of vertex i in cell J, as shown in Fig. 1(c). Besides, we here focus on the dynamics of cell shape oscillations, and thus do not consider topological transitions in the polygon network for brevity. To reveal the biochemical mechanism of cell oscillations, we invoke the RhoA effector signaling pathway, which is responsible for cell contractility (Ahmadzadeh et al., 2017; Lessey et al., 2012; Miller and Davidson, 2013; Shenoy et al., 2016). RhoA is a small GTPase protein of Rho family, which is the key regulator of cytoskeleton and thus crucial for morphogenesis (Lecuit and Lenne, 2007; Lecuit et al., 2011). It has been illustrated that RhoA can be activated by tensile forces (Smith et al., 2003; Zhao et al., 2007). The active RhoA (GTPbinding form) acts upon Rho kinase (ROCK) to promote pMLC, which facilitates the assembly of myosin II and thus enhances its ATPase activity. Consequently, the contractile force of actin ﬁlaments generated by myosin II is enhanced. Taken together, there exists a feedback mechanism between cell deformation and myosin II activity through the RhoA effector signaling pathway, as shown in Fig. 1(d). Different upstream regulators for myosin II activity may also exist, e.g., Rho1 (Munjal et al., 2015) and Ca2+ (Ahmadzadeh et al., 2017; Shenoy et al., 2016). However, the corresponding regulating processes and outcomes of these upstream regulators for myosin II activity are similar (Ahmadzadeh et al., 2017; Munjal et al., 2015; Shenoy et al., 2016). Therefore, replacing the RhoA effector signaling pathway with another similar signaling pathway (e.g., Rho1 and Ca2+ ) would not interfere with our main conclusions. We employ the Hill function (Ferrell et al., 2011; Mackey and Glass, 1977) to describe the chemomechanical coupling of myosin activation and cell deformation. The kinetics of Rho, ROCK, and MLC activation and deactivation in the Jth cell is quantiﬁed as () d fRho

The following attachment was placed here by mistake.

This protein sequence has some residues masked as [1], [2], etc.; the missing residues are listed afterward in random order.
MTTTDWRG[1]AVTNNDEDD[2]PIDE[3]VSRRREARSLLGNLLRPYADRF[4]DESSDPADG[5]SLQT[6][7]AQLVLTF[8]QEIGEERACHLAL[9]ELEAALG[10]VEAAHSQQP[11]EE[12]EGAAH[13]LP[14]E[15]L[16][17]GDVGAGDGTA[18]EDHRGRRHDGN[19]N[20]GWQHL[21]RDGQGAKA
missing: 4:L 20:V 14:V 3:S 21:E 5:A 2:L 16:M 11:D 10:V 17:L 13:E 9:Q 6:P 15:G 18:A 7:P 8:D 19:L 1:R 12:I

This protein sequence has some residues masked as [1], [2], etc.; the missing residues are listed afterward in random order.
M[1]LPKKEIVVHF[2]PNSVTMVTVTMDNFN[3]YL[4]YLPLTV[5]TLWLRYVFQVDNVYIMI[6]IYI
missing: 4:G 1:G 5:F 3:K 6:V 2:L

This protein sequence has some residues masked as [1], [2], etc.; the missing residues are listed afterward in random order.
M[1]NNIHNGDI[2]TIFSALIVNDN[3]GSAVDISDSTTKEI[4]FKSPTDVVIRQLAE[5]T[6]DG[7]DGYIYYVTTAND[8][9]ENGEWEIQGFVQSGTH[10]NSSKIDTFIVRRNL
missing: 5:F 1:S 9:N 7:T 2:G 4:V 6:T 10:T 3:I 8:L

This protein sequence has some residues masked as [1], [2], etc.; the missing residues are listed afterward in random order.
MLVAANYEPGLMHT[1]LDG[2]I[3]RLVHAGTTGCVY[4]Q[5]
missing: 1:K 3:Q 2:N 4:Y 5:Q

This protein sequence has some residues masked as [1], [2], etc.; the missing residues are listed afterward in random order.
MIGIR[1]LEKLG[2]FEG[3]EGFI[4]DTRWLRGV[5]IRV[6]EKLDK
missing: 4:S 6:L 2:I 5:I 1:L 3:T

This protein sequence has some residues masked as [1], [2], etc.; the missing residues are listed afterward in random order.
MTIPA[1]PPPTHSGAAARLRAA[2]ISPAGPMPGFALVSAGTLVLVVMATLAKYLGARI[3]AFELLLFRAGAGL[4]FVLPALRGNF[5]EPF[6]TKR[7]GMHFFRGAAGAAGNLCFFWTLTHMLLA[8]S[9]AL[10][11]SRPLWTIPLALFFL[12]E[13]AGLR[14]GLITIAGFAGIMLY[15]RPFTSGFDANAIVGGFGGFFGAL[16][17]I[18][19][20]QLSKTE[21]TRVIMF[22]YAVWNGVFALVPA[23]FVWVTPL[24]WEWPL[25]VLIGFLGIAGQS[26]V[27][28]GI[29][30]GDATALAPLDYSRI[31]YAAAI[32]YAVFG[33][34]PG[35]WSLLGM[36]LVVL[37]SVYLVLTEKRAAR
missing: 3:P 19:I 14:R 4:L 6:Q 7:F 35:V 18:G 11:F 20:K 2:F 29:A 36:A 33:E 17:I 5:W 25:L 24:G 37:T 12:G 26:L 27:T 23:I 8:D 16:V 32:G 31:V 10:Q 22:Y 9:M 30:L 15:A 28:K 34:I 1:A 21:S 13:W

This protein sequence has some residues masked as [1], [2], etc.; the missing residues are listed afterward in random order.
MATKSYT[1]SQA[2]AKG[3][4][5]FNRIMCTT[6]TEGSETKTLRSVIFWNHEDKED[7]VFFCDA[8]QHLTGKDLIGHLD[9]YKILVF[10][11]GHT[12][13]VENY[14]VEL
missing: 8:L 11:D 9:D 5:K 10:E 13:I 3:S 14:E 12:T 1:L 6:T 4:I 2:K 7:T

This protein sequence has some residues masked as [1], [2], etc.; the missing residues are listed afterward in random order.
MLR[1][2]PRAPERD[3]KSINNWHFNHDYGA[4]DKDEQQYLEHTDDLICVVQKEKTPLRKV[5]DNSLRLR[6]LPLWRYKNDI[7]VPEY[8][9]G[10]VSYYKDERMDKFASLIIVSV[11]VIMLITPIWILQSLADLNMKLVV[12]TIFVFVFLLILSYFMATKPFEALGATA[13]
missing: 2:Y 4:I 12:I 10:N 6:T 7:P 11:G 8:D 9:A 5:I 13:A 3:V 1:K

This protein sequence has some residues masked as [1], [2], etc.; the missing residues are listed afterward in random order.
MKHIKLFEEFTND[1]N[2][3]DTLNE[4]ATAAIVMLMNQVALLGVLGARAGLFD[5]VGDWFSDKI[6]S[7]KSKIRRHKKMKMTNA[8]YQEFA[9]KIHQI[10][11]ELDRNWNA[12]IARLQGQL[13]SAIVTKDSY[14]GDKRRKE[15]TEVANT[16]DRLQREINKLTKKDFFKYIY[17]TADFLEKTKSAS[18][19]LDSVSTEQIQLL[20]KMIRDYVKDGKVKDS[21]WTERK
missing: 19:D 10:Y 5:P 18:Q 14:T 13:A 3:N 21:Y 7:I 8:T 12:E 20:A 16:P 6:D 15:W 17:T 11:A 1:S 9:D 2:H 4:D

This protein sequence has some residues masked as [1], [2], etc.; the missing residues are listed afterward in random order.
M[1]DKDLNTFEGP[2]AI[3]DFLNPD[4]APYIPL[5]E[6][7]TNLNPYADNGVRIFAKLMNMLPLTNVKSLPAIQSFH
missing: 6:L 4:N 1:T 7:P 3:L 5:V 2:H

J
dt
= αRho
λL(J )
KRho +
() d fROCK = αROCK dt K J
nRho
λL
() fRho J
ROCK
() d fMLC = αMLC dt K J
MLC
(J ) (J ) 1 − fRho − βRho fRho , n Rho (J )
+
() fROCK J
nROCK
(J ) nROCK fRho
(J ) (J ) 1 − fROCK − βROCK fROCK ,
(4)
(5)
nMLC
(J )
+ fROCK
(J ) (J ) nMLC 1 − fMLC − βMLC fMLC ,
(6)
where f represents the fraction of activated biochemical factor (i.e., activity), α the activation coeﬃcient, β the deactivation rate, K the apparent dissociation constant, and n the Hill coeﬃcient. The subscripts Rho, ROCK, and MLC denote the quantities pertaining to Rho, ROCK, and MLC, respectively. λL = L/Ls characterizes the cell deformation, where Ls is the perimeter of the cell at rest. Because the cells in a monolayer statistically prefer a hexagonal shape (Nagai and Honda, 2001), Ls can be obtained by theoretically solving the equilibrium state of a regular hexagonal cell, which will be shown in Section 2.2. We
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notice the chemical communication among cells is not a necessity for an oscillatory behavior in some systems (FernandezGonzalez and Zallen, 2011; Jayasinghe et al., 2013). For simplicity, therefore, we ignore the transmembrane transport of myosin II between cells. So far, we have developed a chemomechanical model that integrates a feedback mechanism between myosin activity and cell deformation to address cellular dynamics in a monolayer. This model will be used to investigate the cellular morphody namics of both isolated cells and collective interacting cells. We initially normalize Eqs. (3)–(6) by using A0 as the length scale and τ = η/(Ka A0 ) as the time scale. The normalized equations can be written as
d ri (J ) ˜ =− k˜ m fMLC LJ dt˜
J∈Ci
1 ri − r j + − , A˜ J − 1 k × r j2 − r j1 − ri − r j1 ri − r j2 ri − r j 2 J∈Ci j∈Vi ri − r j1
ri − r j2
n (J ) L˜J Rho d fRho (J ) (J ) = α˜ Rho 1 − fRho − β˜Rho fRho , n n dt˜ KRho L˜s Rho + L˜ Rho
(7)
(8)
J
() d fROCK = α˜ ROCK dt˜ K J
() fRho J
ROCK
() d fMLC = α˜ MLC dt˜ K J
nROCK
+ fRho
() fROCK J
MLC
(J ) nROCK
(J ) (J ) 1 − fROCK − β˜ROCK fROCK ,
(9)
nMLC
(J )
+ fROCK
(J ) (J ) nMLC 1 − fMLC − β˜MLC fMLC ,
(10)
where the dimensionless parameters are deﬁned as
˜ = 3/2 , L˜J = √LJ , r˜i = √ri , t˜ = τt , k˜ m = KkamA0 , Ka A0 A0 A0 A L˜s = √Ls , A˜ J = J , α˜ p = αp τ , β˜p = βp τ , A0
(11)
A0